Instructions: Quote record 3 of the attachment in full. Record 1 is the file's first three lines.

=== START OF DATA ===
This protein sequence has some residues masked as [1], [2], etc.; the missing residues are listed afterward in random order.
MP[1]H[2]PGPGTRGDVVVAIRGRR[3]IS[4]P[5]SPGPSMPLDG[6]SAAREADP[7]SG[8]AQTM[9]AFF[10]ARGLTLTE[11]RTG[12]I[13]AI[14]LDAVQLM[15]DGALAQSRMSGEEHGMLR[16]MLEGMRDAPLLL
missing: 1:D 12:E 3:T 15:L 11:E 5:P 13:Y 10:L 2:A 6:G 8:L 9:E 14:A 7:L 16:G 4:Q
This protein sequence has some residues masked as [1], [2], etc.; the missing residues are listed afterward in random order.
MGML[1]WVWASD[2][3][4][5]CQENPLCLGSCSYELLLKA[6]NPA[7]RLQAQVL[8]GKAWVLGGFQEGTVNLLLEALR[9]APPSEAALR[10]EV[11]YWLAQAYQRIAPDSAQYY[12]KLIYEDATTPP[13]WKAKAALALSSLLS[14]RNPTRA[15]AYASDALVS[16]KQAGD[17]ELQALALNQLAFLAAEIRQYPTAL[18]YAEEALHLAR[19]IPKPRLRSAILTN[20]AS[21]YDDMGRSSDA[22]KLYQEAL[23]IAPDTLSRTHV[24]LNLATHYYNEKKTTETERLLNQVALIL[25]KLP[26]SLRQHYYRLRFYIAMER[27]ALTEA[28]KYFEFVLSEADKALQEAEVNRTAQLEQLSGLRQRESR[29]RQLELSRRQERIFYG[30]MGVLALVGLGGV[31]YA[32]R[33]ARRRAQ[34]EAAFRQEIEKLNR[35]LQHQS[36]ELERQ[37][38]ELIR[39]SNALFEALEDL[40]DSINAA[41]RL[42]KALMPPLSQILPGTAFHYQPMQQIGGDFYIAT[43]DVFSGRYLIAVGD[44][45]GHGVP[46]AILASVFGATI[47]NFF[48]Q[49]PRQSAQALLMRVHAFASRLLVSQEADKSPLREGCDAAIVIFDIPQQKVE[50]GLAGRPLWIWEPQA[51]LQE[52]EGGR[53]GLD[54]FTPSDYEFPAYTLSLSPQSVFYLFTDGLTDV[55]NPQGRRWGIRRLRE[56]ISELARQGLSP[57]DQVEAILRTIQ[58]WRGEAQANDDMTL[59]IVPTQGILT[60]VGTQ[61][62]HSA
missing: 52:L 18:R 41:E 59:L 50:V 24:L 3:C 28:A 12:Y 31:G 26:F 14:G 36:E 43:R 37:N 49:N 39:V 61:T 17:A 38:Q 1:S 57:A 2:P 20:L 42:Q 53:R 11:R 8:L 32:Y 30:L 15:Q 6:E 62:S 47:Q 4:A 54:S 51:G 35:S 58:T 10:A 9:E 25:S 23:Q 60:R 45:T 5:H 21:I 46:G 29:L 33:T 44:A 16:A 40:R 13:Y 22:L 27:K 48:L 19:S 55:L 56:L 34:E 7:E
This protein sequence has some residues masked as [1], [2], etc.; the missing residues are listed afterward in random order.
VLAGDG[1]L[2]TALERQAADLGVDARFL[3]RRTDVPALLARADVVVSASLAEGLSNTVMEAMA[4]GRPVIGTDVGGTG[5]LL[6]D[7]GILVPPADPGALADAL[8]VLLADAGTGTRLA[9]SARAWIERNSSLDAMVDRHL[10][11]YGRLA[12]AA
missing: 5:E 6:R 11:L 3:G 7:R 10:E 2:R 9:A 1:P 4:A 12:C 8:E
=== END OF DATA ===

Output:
This protein sequence has some residues masked as [1], [2], etc.; the missing residues are listed afterward in random order.
VLAGDG[1]L[2]TALERQAADLGVDARFL[3]RRTDVPALLARADVVVSASLAEGLSNTVMEAMA[4]GRPVIGTDVGGTG[5]LL[6]D[7]GILVPPADPGALADAL[8]VLLADAGTGTRLA[9]SARAWIERNSSLDAMVDRHL[10][11]YGRLA[12]AA
missing: 5:E 6:R 11:L 3:G 7:R 10:E 2:R 9:A 1:P 4:A 12:C 8:E